Transformational, or Just Busy?

Three years ago, we had a really great architect come and spend the day with us at Mosaic.  He spent the morning listening as we shared with him what we loved about our church.  People told their stories and how they got here and what mattered to them.  Then in the afternoon, he and his team began to sketch out what all those stories might look like as the blueprint of a building.  How do our stories shape a building that fits our mission and vision?

It was a wonderfully creative process, but like most creative processes there was a crisis moment.  In the middle of the day we hit a wall.  The architects were struggling to make the design work from a basic construction perspective, and we were struggling to figure out what their problem was.

Then we saw it.  They were trying to get rid of our loading docks!  And yes, to eraise the loading docks would have created a huge financial and feasibility impasse.  We have two of them, two different heights, on two sides of the building.  It would have made more sense to level the building and start over than to get rid of them.

The problem was that while the architects had heard our individual stories, they hadn’t yet gotten the big story.  They’d missed what makes us Mosaic.  We’re missional.  We aren’t trying to look like a church.  We’re just trying to make a difference in the world.  We actually want to be a church with a loading dock, because we hope one day we’ll be loading food in and out of our building five or six days a week.  In fact, we hope to be loading all kinds of things in and out that will make a difference to people in crisis, that will give us permission to speak into their lives spiritually.

When the architects finally got the big story of Mosaic it helped make sense of all the little stories.  That’s how we ended up with this master plan we have today.

Loading docks and all.

N.T. Wright says, “Only by understanding and celebrating the larger story can we hope to understand everything that’s going on in our own smaller stories, and so observe God at work in and through our own lives.” (Paul for Everyone, Ephesians)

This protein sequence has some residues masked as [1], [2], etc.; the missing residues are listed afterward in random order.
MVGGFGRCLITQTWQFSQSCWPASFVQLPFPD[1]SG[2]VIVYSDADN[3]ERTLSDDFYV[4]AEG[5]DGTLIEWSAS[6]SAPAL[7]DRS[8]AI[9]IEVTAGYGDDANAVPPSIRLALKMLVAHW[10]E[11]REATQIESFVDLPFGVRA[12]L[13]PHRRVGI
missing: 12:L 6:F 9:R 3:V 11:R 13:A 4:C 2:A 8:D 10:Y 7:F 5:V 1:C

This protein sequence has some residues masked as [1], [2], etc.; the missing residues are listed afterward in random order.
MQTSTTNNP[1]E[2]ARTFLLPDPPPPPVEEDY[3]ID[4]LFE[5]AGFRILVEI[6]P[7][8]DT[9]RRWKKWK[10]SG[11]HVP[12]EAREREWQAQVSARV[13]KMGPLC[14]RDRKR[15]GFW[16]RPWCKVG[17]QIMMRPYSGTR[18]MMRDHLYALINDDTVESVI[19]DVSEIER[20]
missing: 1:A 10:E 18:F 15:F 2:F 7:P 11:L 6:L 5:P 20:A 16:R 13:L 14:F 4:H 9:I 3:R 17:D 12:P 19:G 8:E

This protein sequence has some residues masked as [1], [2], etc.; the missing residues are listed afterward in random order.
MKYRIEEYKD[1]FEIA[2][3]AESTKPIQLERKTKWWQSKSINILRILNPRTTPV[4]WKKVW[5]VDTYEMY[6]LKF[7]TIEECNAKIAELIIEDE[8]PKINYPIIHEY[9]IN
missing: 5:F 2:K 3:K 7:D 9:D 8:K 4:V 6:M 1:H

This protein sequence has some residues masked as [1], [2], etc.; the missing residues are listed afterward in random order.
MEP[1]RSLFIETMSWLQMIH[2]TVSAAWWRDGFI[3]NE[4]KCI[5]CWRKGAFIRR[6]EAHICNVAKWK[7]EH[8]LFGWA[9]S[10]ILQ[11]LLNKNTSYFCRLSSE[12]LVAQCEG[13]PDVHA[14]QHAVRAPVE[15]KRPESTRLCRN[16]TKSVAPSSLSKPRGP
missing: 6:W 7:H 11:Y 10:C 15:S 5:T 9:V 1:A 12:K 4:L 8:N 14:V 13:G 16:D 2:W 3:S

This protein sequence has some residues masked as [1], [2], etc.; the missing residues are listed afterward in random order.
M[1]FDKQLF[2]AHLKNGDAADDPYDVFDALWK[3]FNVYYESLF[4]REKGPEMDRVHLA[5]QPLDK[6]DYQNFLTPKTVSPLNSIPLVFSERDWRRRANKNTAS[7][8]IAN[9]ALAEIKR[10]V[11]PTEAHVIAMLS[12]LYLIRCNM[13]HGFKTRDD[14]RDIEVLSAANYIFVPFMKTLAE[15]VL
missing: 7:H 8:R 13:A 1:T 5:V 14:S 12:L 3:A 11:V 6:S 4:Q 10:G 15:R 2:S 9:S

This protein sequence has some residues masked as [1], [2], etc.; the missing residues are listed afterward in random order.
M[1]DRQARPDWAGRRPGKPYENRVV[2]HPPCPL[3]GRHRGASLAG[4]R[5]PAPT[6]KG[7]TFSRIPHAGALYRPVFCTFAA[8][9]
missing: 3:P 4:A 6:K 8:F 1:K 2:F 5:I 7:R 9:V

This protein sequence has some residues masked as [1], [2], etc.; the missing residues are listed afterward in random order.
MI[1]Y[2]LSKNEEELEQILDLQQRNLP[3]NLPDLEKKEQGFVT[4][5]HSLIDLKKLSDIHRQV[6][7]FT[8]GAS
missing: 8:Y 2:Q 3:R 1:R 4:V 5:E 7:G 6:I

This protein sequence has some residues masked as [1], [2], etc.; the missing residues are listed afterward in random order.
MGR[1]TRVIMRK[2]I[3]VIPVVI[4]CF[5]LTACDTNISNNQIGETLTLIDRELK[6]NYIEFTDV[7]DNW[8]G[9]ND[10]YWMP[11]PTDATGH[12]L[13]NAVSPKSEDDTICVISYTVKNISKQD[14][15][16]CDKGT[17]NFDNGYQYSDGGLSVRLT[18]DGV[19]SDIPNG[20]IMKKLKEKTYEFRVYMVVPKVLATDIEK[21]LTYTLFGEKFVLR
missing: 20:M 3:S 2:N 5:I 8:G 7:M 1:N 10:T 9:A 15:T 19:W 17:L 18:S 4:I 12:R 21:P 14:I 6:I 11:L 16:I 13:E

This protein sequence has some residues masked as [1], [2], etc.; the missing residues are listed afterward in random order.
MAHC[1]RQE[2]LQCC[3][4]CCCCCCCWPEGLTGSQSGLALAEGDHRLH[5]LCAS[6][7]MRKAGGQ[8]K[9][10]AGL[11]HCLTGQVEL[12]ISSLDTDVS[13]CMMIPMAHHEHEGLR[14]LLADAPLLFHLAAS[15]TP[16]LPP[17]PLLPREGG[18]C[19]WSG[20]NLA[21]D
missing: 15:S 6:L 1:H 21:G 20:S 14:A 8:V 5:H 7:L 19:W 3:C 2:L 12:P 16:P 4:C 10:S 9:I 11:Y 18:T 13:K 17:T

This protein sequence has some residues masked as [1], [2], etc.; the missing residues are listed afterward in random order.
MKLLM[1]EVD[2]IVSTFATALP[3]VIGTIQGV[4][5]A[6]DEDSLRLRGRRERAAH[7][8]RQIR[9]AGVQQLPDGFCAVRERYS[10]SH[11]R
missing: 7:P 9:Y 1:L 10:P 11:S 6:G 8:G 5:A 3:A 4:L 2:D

It is really easy to let the details get in the way of the main point.  Whether in our personal stories or in our corporate story, we can program our way into all kinds of activities that make us look very busy and engaged, but still miss the big story.

In our quest to be relevant and busy and engaged, the American Church may have done just that.  We’ve allowed ourselves to become one more activity in a long list of family to-do’s, when God’s plan is not for the church to be one more activity but the basic building block in the formation of a new society.  As Eugene Peterson puts it in Ephesians 1:23 (The Message), the Church is not peripheral to the world; the world is peripheral to the church.

Does the place you call your church intend to participate in God’s plan to build a new society, or are they just generating more activities to fill your calendar?

Read More

D’Marcus and the Kingdom Invitation

For several years, our church hosted a thing we call Cowboy Church.  This was our version of VBS, and we hosted it not only at our church but in several inner-city settings.

One year, we did Cowboy Church at Bethlehem Center in downtown Augusta (side note:  downtown Augusta boasts the fourth poorest zip code in Georgia). We got to hang out for a week with about two dozen precious children who live pretty rough lives.  I think the take-away image for me from that week was opening the door one night to the room in which I’d been working to find my husband, Steve, carrying little D’Marcus by his armpits … little D’Marcus had one foot on one door jam and the other foot on the other door jam, and he was screaming, “I don’t want to go in there!”  And Steve was so patiently smiling and saying, “That’s fine … But we are going in there!”  And you’d think that a kid being shoved into a room by his armpits would not bounce back, but five minutes later, little D’Marcus was having the time of his life, and the next day little D’Marcus was right there with us again …